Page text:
Wedding traditions have been around for centuries, though multiple theories exist as to their exact origins. Modern brides and grooms continue to incorporate these traditions into their big day. Some couples prefer a traditional wedding reception, while others opt for a more customised experience. Either scenario typically consists of a few key components.
Dancing and Music
A live band or disc jockey will likely run the musical entertainment for the reception. Once the wedding party arrives, the bride and groom participate in their first dance as a married couple. Many receptions feature designated dances in which the mother of the groom will dance with her son and the father of the bride will dance with his daughter. Guests are invited to join in on the dance floor.
A meal is prepared and often served buffet-style, eliminating the need for waiters and allowing guests the freedom to fill their own plates. A wedding cake is offered for dessert, with the bride and groom participating in the cutting of the first piece. Ancient Romans considered the wedding cake a symbol of fertility. Guests would break a wheat or barley cake over a bride's head to ensure her luck in childbearing.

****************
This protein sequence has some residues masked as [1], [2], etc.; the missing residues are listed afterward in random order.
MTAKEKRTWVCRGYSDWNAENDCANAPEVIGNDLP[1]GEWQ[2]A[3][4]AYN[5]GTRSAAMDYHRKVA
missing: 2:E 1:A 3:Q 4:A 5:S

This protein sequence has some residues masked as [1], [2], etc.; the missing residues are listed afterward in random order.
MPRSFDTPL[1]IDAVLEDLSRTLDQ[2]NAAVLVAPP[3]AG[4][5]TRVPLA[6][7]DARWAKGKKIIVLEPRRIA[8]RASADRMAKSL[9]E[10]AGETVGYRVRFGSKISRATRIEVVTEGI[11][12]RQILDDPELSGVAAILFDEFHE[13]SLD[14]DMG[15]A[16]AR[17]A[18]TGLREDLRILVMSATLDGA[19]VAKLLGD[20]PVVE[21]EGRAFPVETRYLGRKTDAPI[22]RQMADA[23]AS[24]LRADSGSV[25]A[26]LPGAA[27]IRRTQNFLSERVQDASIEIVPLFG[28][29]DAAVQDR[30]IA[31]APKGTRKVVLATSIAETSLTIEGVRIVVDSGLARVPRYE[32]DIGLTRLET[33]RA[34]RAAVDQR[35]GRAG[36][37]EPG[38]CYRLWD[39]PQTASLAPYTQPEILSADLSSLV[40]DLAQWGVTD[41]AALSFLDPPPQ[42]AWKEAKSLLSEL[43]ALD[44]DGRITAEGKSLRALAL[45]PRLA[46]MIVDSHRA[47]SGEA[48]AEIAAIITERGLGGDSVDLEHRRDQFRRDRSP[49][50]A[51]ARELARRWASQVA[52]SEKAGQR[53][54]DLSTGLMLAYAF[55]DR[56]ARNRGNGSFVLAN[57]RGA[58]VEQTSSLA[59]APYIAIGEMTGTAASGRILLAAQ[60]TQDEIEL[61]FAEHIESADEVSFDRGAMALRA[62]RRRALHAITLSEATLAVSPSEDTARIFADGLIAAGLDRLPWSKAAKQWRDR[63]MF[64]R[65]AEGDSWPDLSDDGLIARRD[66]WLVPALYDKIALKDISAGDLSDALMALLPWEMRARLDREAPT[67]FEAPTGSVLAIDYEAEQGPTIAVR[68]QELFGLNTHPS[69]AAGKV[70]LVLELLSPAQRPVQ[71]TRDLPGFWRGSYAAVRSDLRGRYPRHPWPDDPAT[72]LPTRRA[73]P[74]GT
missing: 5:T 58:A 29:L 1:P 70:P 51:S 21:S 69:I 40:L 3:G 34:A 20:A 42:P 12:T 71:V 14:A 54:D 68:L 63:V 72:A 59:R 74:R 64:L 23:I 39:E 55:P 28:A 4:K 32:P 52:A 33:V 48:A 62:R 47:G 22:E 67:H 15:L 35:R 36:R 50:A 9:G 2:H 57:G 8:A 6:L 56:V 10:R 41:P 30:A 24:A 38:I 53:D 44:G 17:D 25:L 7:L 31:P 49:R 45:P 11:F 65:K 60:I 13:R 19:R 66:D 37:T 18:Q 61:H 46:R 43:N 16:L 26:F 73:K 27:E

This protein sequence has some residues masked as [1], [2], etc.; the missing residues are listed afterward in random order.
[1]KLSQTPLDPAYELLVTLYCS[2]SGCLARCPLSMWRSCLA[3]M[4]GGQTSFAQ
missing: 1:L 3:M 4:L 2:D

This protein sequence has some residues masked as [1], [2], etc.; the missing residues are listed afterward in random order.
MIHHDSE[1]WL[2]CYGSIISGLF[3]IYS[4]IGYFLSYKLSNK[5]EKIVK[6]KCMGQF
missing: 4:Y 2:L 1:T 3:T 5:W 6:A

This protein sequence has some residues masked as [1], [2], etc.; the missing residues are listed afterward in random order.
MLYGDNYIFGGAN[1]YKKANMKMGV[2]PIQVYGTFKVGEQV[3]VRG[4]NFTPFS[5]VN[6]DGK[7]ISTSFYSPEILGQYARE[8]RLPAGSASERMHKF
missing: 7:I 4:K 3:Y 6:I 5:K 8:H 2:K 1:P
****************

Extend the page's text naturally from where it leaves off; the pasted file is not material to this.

Bouquet and Garter Toss
The bouquet represents happiness. Instead of flowers, bouquets used to be comprised of herbs, such as garlic, which were thought to have magical powers that warded off evil spirits. A modern bride tosses her bouquet to a crowd of single females, believing that she who catches it will be next to marry. The garter, a symbol of fertility and fulfilment, is part of a similar tradition. Modern grooms remove the garter from their bride's leg and fling it into a crowd of single males. The recipient is thought to be the next to wed.
It is customary for one or more people to give a speech about the newlyweds during the reception. The speakers are usually members of the wedding party, often the best man and/or the maid of honour. Speeches are congratulatory in nature and tend to be very personalised, consisting of good luck wishes and anecdotes about the couple, such as when and how they met.
Guests at a wedding reception do not usually leave empty-handed. The newlyweds typically provide some sort of gift, or wedding favour, as a token of their appreciation for a guest's attendance. Gloves were the traditional favours in the eighteenth and nineteenth centuries, but modern couples have an extensive list of possible favours from which to choose. Items range from personalised fans and candies to bubbles and photo albums. A couple married in Las Vegas might give decks of cards whereas a couple married in Kentucky might give horseshoe-shaped charms. As with any wedding tradition, the favours are generally customised to the couple's preference.